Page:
Need for non-violent orders?

July 23, 2008
Back to TopCommentsE-mailPrintBookmark and Share
On Tuesday, tragedy struck in Indianapolis when a man allegedly murdered two people – his ex-wife and her boyfriend – and then reportedly turned the gun on himself. The man had a history of violence, according to police and news reports, and the ex-wife had a non-violent contact order against her ex-husband for past threats and violent action toward her, including the threat he would kill her and himself.

However, don’t all people essentially have a non-violent contact order for each other as part of a civilized society that seeks to punish those who hurt others unnecessarily? And legally, are these court orders even in line with Indiana Code 34-26-5, the Indiana Civil Protective Order Statute?

The legal director of the Indiana Coalition Against Domestic Violence raises these issues, adding the ICADV, along with attorneys at Baker & Daniels working pro bono, filed a notice of appeal for two such orders on Tuesday.

Considering the non-violent contact order didn’t prevent violence against a woman who had the foresight to file for a protective order, it could be said that it didn’t do anything, or at least it didn’t do enough to protect her this time. Some may also argue that all protective orders are just a piece of paper anyway, or may claim there are instances when people abuse the system when they file such orders without enough proof of an abusive or threatening situation.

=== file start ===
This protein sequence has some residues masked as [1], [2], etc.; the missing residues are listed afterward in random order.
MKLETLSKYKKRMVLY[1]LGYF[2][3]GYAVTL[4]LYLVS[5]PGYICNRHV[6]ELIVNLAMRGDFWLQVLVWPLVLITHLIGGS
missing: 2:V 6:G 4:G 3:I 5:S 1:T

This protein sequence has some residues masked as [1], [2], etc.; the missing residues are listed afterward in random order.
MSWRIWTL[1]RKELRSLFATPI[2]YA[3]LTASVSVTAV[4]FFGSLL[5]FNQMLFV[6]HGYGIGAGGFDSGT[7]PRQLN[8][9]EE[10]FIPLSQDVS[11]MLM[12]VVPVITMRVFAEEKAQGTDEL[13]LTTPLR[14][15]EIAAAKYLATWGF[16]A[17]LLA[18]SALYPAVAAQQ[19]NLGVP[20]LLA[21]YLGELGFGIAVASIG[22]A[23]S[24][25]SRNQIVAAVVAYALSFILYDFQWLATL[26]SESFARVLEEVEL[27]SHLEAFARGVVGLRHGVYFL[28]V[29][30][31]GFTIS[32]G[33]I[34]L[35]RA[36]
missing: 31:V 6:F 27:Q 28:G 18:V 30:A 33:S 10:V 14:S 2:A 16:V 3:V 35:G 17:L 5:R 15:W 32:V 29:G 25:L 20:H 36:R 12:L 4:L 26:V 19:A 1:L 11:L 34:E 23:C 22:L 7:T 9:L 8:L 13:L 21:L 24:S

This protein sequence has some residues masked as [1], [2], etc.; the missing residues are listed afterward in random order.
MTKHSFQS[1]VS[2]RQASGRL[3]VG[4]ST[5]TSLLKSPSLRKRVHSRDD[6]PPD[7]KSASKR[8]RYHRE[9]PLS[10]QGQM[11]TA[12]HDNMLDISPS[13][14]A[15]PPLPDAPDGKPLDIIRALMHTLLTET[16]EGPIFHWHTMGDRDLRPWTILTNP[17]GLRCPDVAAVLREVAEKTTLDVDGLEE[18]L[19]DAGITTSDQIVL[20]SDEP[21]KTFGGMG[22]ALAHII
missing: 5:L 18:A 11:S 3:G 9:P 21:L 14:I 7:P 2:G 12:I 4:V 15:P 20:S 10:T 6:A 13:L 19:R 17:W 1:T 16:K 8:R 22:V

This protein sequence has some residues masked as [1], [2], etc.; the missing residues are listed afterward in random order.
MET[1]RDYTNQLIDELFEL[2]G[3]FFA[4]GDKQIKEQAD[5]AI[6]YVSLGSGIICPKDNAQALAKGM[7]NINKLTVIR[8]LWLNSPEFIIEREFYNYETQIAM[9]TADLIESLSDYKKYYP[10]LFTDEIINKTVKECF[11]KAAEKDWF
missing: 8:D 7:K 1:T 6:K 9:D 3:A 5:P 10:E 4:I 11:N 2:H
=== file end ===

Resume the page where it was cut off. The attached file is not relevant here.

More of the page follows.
But why would judges issue these so-called non-violent orders in at least two counties in Indiana – Marion and Lake? Is there a need to have the option of non-violent contact orders for certain circumstances, or not? We hope to get answers to these questions for a future article, and as always, welcome input from the legal community. Post comments about this issue here, or send an e-mail to rberfanger@ibj.com.
ADVERTISEMENT

Post a comment to this story

COMMENTS POLICY
We reserve the right to remove any post that we feel is obscene, profane, vulgar, racist, sexually explicit, abusive, or hateful.
 
You are legally responsible for what you post and your anonymity is not guaranteed.
 
Posts that insult, defame, threaten, harass or abuse other readers or people mentioned in Indiana Lawyer editorial content are also subject to removal. Please respect the privacy of individuals and refrain from posting personal information.
 
No solicitations, spamming or advertisements are allowed. Readers may post links to other informational websites that are relevant to the topic at hand, but please do not link to objectionable material.
 
We may remove messages that are unrelated to the topic, encourage illegal activity, use all capital letters or are unreadable.
 

Messages that are flagged by readers as objectionable will be reviewed and may or may not be removed. Please do not flag a post simply because you disagree with it.

Sponsored by
ADVERTISEMENT